Focus on Education June 2022

In a statement issued as the Platinum Jubilee celebrations drew to a close, the Queen, said how she had been inspired by the kindness, joy and kinship she had seen over during the four-day celebration.

The statement said: “When it comes to how to mark 70 years as your Queen, there is no guidebook to follow. It really is a first. But I have been humbled and deeply touched that so many people have taken to the streets to celebrate my Platinum Jubilee.

While I may not have attended every event in person, my heart has been with you all; and I remain committed to serving you to the best of my ability, supported by my family.

I have been inspired by the kindness, joy and kinship that has been so evident in recent days, and I hope this renewed sense of togetherness will be felt for many years to come.

I thank you most sincerely for your good wishes and for the part you have all played in these happy celebrations.”

I was saying to some students the other day that I had no idea what the world would look like today when I was their age. That doesn’t mean I’m ancient (even if I may appear so in their eyes!); it’s simply a reflection of the pace of change in my lifetime so far, with technology very much at the heart of that revolution. The same can be said of the Queen but she has adapted to change which has given her longevity and relevance. This was evidenced over the weekend in all shapes and sizes.

‘Back in the day’, it may have been enough to get good grades to be assured of a place at a good university which would in turn lead to a good job. Many of you will know from the demands of your own professions that this is no longer the case and that some of the skills previously required in the workplace will increasingly be replaced by AI.

Many of today’s children will live into the 22nd century, needing to adapt to a world which will continue to evolve in all sorts of ways.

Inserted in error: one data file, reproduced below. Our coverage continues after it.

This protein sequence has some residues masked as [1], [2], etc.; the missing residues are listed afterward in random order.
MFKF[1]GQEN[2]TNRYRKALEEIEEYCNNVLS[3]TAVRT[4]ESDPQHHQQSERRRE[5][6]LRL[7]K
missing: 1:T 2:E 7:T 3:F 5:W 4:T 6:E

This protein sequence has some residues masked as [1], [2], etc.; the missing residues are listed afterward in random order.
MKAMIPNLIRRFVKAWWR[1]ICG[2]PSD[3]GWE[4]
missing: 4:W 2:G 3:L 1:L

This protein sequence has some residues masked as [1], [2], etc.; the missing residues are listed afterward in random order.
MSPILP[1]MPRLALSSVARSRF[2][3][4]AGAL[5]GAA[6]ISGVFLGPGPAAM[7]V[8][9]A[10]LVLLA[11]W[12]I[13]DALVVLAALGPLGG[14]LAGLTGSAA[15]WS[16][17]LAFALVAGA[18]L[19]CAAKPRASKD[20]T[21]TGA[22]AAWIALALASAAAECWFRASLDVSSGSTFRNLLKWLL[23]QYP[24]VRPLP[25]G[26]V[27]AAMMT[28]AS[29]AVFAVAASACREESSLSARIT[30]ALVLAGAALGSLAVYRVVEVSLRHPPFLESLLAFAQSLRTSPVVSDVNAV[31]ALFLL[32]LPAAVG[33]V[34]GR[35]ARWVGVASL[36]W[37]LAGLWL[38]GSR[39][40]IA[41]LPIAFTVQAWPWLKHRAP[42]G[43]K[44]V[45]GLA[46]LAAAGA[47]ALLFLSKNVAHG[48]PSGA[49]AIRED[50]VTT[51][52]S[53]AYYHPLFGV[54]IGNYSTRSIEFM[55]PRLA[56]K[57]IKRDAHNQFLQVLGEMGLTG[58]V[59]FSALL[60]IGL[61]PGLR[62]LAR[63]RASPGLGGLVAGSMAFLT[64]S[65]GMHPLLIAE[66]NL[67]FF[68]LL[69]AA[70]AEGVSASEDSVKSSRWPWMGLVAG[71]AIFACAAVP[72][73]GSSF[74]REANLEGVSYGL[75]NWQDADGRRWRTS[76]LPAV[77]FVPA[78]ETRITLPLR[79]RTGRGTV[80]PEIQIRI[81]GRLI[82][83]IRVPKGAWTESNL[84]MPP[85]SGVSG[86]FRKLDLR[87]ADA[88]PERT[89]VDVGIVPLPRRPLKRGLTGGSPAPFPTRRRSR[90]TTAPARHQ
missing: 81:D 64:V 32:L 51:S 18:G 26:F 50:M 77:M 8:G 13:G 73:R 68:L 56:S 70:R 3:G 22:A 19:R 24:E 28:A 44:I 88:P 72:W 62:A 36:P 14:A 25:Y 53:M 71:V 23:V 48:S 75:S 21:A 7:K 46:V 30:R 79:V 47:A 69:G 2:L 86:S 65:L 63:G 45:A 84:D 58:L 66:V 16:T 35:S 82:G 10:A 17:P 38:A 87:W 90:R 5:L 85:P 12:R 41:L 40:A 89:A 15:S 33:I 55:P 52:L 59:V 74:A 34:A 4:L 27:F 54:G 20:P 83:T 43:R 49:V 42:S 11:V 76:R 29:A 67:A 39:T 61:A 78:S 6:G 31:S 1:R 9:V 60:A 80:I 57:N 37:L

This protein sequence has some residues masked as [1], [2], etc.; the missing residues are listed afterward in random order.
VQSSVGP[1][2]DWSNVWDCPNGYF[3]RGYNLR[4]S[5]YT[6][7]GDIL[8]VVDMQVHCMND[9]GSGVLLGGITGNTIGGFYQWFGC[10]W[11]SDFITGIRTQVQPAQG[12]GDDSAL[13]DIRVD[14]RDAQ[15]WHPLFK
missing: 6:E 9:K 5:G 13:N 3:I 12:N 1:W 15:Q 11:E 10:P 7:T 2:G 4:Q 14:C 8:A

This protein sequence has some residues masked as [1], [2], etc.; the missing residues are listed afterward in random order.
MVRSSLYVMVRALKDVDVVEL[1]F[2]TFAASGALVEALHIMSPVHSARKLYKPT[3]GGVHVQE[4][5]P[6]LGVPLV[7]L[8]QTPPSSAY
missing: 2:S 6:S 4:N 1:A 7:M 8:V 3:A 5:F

“A typical human being now lives significantly longer than the time between major innovations.  Nowadays young people entering the workforce can expect to see several major changes during their lifetime that will very likely disrupt the continuity of their careers.”

(Andrew McAfee, Erik Brynjolfsson: ‘Harnessing the Digital Revolution’)

The list of skills and attributes required for success is very different from a few years ago. In schools we must prepare our children for tomorrow’s world, ignoring at our peril the importance of cognitive, creative and people skills.

Top 10 skills in 2020 (Future of Jobs Report, World Economic Forum):

  1. Complex problem-solving
  2. Critical thinking
  3. Creativity
  4. People management
  5. Coordinating with others
  6. Emotional intelligence
  7. Judgement and decision-making
  8. Service orientation
  9. Negotiation
  10. Cognitive flexibility

Consider too this diagram:

We shall, of course, continue at HGS to aspire to academic excellence; we want our students to achieve as well as they can, relative to their abilities, keeping all their options open. But, when we talk about a holistic, well-rounded education and all the stuff that goes with it (development of curiosity, independent thought, oracy, creativity, resilience, teamwork, leadership, character, empathy, responsibility), we do so not just because we think it makes our children better people. It’s not an optional extra: we believe with a passion that these are essential ingredients for future success and happiness. As the Queen said: “we look to the future with confidence and enthusiasm.” Confidence, enthusiasm, kindness and being a force for good are all important ingredients to success and they are attributes that all HGS students should aspire to. Whether one believes in a Monarchy or not or indeed whether one enjoys seeing Rod Stewart ruining a classic anthem live on BBC One, a fine example has been set for us all by the Queen over the past 70 years.

Stay well and safe.

Be kind to yourself and others.

Best wishes,

Dr Bird